Many debtors regularly experience harassment from collection agencies. Collectors' outrageous conduct can impose a great deal of stress on an individual or a family who is struggling financially. However, you may be able to assert your rights under the federal Fair Debt Collection Practices Act (FDCPA) and parallel state laws. If a creditor violates one of these rules, there are actions you can take to protect yourself from collections abuse. A knowledgeable bankruptcy attorney can help you reorganize your finances near Los Angeles or the surrounding communities. Consult Devin Sawdayi if you are hoping to pursue relief from harassment by creditors or collections agencies.What Counts as Collections Abuse?
Some common tactics used to collect relatively minor debts are threatening phone calls and multiple letters from a debt collector. Sometimes collection agencies will call family members or your workplace. In general, they can call a relative in order to try to locate you. However, the agency can't talk about your debt with a family member. A collector also may not call you at work once you have told them you cannot take calls there. You should document any calls received after you have given them this information.
Other actions that count as collections abuse may include:
- Misrepresenting the amount you owe;
- Using abusive language and profanity;
- Bothering relatives or employers once you are located;
- Falsely claiming to be a government representative;
- Threatening consequences for failure to pay, like jail time, lawsuits, or ruining your credit report;
- Making anonymous or automated phone calls;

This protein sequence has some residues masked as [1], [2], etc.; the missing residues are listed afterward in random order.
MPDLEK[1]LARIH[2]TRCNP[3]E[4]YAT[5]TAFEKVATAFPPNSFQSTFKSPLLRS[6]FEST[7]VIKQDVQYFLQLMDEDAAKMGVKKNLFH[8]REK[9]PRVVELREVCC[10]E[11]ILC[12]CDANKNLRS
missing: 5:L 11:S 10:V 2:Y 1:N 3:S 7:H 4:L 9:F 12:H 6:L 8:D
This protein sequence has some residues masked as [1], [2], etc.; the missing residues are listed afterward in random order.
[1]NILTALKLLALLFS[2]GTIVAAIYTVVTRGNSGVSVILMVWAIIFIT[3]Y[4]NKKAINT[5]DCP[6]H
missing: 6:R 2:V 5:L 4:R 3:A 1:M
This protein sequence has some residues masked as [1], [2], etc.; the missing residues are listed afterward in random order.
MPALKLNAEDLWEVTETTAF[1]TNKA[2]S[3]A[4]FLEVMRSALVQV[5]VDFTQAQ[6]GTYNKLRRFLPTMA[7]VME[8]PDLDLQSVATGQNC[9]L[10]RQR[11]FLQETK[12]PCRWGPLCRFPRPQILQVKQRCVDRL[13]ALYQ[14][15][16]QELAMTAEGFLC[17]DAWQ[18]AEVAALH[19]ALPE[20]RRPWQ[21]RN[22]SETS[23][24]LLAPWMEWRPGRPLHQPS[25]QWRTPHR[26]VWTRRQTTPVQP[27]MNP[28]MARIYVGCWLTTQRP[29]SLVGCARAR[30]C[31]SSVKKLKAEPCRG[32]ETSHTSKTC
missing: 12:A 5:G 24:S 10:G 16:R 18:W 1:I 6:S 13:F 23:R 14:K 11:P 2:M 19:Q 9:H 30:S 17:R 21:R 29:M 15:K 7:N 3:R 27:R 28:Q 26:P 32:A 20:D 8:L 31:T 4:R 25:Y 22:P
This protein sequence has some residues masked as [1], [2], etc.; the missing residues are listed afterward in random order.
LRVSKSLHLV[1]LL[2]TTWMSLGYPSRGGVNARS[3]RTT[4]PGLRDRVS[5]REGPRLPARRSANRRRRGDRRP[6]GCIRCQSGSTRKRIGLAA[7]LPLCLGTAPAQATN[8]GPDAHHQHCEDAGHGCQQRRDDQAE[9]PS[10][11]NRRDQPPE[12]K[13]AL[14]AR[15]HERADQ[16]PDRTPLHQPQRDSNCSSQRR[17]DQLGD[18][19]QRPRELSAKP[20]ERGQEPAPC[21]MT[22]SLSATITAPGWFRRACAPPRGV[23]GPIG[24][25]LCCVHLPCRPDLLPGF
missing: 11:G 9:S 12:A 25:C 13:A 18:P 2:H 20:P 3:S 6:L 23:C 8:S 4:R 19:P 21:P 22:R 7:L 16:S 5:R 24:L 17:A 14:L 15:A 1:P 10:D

- Misrepresenting the status of the debt; or
- Giving false reports to credit agencies.
Similarly, deceit, harassment, and unfair practices are prohibited. Unfair practices include such conduct as trying to collect a fee or interest on top of the amount you owe, unless the contract creating the debt or a law permits this charge.
There are ways to stop collections abuse. You can tell the agency in writing to stop contacting you. You should send the original letter by certified mail and ask for a return receipt. If you tell a collector to stop communicating with you, it cannot do so except to tell you of a specific action it is taking, such as filing a lawsuit or to say that it will stop contacting you. However, you should be aware that the creditor or agency can still sue you to collect the debt. If you are served with a complaint initiating an action to collect the debt, you should immediately contact an attorney for representation. Failure to answer a complaint can result in a default judgment, which in turn can lead to your wages being garnished or a lien being placed on your property.
For some debtors, a useful solution when dealing with multiple creditors, substantial debt, and pervasive collections harassment is to file for bankruptcy. An automatic stay goes into effect almost immediately after you file under Chapter 7 or Chapter 13. It is illegal for a creditor to continue to try to contact you once it is notified that you are seeking bankruptcy. The court will contact the creditors you list in your petition paperwork, but you can also let them know directly that you have filed for Chapter 7 or Chapter 13 in order to stop the harassment.Explore Your Bankruptcy Options with a Los Angeles Attorney
Filing for bankruptcy is a detail-oriented and complex process, particularly for those who have not done it before. It is important to retain a diligent Los Angeles attorney to help you seek this type of relief. Bankruptcy lawyer Devin Sawdayi can also give you guidance regarding collections abuse. Call us at 310-475-9399 or complete our online form to set up a consultation.